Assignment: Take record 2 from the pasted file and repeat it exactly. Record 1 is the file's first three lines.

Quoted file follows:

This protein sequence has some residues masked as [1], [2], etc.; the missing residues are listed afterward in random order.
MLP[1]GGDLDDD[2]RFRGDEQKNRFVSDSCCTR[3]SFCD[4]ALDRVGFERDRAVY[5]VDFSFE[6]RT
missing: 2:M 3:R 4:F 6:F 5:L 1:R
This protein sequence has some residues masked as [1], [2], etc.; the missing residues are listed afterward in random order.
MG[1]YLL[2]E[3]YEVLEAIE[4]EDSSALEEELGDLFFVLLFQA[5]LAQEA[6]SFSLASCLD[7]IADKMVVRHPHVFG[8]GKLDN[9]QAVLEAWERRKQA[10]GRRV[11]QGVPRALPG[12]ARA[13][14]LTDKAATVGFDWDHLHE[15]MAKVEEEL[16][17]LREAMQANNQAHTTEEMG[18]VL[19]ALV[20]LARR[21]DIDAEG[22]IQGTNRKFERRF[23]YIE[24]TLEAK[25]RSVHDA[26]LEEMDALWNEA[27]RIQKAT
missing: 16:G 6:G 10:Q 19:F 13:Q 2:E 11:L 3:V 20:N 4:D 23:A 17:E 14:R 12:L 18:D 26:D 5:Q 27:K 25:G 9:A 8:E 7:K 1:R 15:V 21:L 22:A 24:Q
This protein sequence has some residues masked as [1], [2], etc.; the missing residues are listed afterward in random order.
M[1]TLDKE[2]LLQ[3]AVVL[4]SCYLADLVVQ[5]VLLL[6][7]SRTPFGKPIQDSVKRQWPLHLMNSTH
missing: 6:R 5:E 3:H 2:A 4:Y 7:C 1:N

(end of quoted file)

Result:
This protein sequence has some residues masked as [1], [2], etc.; the missing residues are listed afterward in random order.
MG[1]YLL[2]E[3]YEVLEAIE[4]EDSSALEEELGDLFFVLLFQA[5]LAQEA[6]SFSLASCLD[7]IADKMVVRHPHVFG[8]GKLDN[9]QAVLEAWERRKQA[10]GRRV[11]QGVPRALPG[12]ARA[13][14]LTDKAATVGFDWDHLHE[15]MAKVEEEL[16][17]LREAMQANNQAHTTEEMG[18]VL[19]ALV[20]LARR[21]DIDAEG[22]IQGTNRKFERRF[23]YIE[24]TLEAK[25]RSVHDA[26]LEEMDALWNEA[27]RIQKAT
missing: 16:G 6:G 10:Q 19:F 13:Q 2:E 11:L 3:V 20:N 4:D 23:A 17:E 14:R 12:L 18:D 26:D 5:Q 27:K 25:G 9:A 8:E 7:K 1:R 15:V 21:L 22:A 24:Q